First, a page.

Mistletoe is special. Every culture that comes across the plant mythologizes it and no wonder. To see mistletoe in England at this time of year, a ball of perfect green life suspended in barren branches, it seems a mysterious, even an other-worldly presence: healthy in the teeth of winter, seemingly without roots or any contact […]
I’ve recently noticed a trend for recipes to insist that I absolutely must use unsalted butter. Now I love the creamy taste of locally produced organic butter as much as the next person, it tastes much nicer with honey on bread than the salted sort. Nevertheless I just don’t get why, when I’ve melted my unsalted […]
On holiday driving through the city at three in the morning you realize what life could be like. Gliding across junctions that are normally clogged up and impassable; rolling along sections of road in two minutes that would keep you half an hour in the morning rush hour; crossing the river you’ve scarcely noticed for […]
Travelling around Britain, as I’ve been doing this week, I have been struck, as anyone would be, by the profusion of national flags. Not only are they to be found draped on cars and pinned in bedroom windows this year, the British flag is also being displayed on civic flagpoles, high-street lamp-posts, and pub-signs, and […]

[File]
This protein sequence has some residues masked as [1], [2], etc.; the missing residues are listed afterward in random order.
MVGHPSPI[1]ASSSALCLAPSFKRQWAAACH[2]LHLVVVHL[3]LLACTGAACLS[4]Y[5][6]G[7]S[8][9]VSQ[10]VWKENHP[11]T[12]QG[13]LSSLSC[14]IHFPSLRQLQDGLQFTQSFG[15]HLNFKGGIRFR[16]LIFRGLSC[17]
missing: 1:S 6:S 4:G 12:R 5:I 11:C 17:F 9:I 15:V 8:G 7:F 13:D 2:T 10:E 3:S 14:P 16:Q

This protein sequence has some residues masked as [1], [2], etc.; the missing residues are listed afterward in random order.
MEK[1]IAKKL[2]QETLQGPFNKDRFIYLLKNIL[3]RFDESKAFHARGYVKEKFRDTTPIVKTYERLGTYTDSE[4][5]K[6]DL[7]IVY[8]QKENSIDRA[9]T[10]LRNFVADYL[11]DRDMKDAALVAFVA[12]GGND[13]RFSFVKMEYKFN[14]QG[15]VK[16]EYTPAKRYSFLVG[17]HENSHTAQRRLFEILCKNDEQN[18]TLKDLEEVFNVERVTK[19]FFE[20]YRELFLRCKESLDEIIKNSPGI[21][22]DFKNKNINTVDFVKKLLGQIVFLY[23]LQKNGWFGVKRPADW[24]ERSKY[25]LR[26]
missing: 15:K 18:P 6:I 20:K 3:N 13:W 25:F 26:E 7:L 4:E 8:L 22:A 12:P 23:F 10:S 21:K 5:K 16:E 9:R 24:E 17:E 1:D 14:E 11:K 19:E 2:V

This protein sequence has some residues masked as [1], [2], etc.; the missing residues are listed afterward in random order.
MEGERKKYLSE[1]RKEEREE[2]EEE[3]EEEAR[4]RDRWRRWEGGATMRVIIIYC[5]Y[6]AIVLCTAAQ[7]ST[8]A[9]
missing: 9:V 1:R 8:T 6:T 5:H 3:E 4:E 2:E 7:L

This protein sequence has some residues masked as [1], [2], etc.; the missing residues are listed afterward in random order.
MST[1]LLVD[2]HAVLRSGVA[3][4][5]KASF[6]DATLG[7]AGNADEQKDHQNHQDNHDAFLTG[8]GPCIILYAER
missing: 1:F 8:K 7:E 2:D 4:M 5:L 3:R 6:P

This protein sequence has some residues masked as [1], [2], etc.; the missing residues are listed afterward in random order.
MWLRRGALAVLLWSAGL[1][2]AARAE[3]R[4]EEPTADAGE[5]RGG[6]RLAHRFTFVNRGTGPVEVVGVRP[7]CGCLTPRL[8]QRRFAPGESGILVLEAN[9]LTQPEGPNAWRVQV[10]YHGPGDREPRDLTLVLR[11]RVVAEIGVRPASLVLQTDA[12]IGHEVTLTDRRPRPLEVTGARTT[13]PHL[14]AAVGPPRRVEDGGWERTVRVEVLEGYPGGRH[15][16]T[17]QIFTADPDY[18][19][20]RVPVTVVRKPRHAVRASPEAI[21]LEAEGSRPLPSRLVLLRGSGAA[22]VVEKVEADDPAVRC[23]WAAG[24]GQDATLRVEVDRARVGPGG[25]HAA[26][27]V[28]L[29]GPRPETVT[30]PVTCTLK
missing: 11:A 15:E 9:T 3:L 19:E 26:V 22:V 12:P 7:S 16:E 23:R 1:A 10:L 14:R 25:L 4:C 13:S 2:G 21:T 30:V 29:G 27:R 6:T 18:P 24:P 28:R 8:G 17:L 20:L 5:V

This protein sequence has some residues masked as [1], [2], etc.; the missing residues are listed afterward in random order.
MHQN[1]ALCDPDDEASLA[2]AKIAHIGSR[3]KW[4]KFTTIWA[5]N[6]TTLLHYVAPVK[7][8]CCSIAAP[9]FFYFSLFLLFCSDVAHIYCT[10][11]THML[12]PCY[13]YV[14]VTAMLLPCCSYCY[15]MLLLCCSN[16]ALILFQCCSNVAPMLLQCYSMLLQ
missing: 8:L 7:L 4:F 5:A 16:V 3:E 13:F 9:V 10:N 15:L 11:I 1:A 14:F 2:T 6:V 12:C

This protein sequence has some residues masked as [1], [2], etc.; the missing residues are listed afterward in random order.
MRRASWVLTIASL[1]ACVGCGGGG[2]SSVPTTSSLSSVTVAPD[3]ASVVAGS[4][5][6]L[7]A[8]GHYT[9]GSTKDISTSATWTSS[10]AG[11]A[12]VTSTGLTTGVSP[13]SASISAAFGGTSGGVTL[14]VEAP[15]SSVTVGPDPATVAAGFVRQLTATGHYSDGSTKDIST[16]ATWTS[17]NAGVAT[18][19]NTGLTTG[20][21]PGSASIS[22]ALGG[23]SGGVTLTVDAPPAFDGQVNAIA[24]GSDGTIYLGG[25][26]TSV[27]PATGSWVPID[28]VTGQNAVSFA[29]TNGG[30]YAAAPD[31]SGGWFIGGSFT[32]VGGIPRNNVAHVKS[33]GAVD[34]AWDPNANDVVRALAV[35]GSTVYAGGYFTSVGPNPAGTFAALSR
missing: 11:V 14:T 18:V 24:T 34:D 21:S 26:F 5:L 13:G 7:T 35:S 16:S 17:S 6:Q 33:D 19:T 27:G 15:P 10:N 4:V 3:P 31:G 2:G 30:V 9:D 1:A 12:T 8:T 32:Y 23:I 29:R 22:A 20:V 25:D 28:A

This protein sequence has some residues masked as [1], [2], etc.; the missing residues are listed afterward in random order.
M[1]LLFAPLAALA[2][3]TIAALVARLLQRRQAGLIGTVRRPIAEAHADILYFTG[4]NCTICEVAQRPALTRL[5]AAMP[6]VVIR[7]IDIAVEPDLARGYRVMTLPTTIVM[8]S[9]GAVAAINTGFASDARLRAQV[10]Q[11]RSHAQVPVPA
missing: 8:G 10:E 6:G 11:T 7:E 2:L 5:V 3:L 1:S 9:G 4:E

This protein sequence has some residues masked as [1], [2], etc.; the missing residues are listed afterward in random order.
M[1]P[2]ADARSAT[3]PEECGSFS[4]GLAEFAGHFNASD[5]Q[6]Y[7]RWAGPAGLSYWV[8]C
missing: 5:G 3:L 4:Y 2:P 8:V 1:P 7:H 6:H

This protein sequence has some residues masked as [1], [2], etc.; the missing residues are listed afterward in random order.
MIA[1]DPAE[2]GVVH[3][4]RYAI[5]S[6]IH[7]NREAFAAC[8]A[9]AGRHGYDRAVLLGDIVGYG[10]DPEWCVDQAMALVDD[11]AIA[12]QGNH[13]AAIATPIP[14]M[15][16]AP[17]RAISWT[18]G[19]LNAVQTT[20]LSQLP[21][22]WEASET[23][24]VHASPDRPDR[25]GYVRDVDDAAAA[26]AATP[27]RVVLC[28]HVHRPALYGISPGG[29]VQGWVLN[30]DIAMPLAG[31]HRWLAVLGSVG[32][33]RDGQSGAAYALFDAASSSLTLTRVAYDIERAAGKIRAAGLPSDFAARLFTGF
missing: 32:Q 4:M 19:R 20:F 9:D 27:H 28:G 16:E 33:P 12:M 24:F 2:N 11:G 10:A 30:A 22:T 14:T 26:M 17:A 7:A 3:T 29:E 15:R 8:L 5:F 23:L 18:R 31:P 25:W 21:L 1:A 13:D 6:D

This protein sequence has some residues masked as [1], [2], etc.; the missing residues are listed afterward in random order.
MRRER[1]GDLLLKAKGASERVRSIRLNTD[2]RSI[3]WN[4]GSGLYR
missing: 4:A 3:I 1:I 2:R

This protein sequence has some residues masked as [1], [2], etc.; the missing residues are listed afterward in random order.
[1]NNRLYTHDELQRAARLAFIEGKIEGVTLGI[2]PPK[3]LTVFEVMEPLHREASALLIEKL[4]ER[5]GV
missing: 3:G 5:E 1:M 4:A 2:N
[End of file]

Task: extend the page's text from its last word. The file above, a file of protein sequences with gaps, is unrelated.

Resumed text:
There used to be nothing erotic about grey. Until E. L. James it was, for me, the colour of John Major’s underpants because that’s how Steve Bell always drew them in his cartoons for the British newspaper The Guardian. Grey is the colour of brains (grey matter) but I don’t think that’s the point of […]
Last week I drove north from Oxford for two whole days and arrived at the beautiful south. This is not because I’d done a Francis Drake but because one of the very most northerly parts of the island where I live is called ‘south land’ or ‘Sutherland’. I’d have called it something less confusing but […]
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ICYMI: Word of the Day: resilient - able to recoil or spring back into shape... oxford.ly/1wKUq5S
People have been using 'irregardless' for longer than you might think... check out the usage comment: oxford.ly/1r7o4BL
Which skiing-related word originally meant ‘a hunk of bread’? Find out in today's blog post about word origins oxford.ly/1AxJBFs
Swenging through the névé/ In a one-blonk open traineau... do you recognize this festive song? oxford.ly/1wBLCQ4
An x was first used to represent a kiss in 1763 in a letter from Naturalist Gilbert White. More word facts: oxford.ly/1vOf7xF